A new computer program separates fact from opinion in texts. Ian Gray reports.
GRAY: He wanted the facts. They were hard to come by...he got his from shifty-eyed shoeshine boys in dark alleys and dingy bars. His only weakness besides two-timing blondes and a pack of smokes - he wasn’t a computer. Now a virtual detective was taking over his beat on the means streets of America. The new detective in town: a computer program!
[SCIENCE NOTE THEME]
Scientists at Cornell University are designing a computer program that will distinguish opinion from fact. The research hinges on how computers convert human language into computer language. Our words turned into 0s and 1s. The Cornell team will try to teach their computers the difference between subjects, objects and other parts of written language. Their goal is to develop algorithms that recognize key phrases of opinion like “according to” or “it is believed that...”
This type of programming, called information extraction can be used to locate specific types of information from sources like emails, blogs and other online forums. Information extraction is a growing cornerstone of the security and surveillance industry – and the Cornell study is funded by the Department of Homeland Security. But Cornell scientists say that their research is only focusing on online newspaper text. For instance, their algorithms could be used to find out what newspapers around the world are saying about the American occupation in Iraq. They can also find out how much of what online sources are saying is based on factual statements versus statements of opinion. By cross-referencing thousands of texts at once, the computers could even determine whether some media are presenting opinions as though they were facts.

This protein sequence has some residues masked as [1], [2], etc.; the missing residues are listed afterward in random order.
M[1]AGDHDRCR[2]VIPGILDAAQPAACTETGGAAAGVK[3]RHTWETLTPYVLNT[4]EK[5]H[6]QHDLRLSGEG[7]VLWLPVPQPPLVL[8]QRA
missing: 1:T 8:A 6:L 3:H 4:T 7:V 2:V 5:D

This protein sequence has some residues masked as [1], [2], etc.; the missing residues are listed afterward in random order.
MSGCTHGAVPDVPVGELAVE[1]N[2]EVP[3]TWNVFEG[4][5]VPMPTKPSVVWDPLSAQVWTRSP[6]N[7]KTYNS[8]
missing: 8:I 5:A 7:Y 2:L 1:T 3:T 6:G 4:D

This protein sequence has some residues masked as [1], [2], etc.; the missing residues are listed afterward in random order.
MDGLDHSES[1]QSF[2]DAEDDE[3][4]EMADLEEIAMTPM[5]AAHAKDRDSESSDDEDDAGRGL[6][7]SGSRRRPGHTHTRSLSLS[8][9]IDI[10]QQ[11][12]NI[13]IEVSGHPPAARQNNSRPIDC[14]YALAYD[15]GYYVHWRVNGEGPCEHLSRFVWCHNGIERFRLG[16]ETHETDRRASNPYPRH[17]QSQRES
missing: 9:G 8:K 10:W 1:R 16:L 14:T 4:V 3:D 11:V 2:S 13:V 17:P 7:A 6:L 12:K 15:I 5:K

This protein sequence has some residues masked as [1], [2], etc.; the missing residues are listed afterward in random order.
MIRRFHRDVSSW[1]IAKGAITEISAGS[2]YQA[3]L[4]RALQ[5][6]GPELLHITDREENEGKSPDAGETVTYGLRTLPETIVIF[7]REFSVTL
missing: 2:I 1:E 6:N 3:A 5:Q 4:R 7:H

That’s this week’s note on emerging science. I’m Ian Gray.
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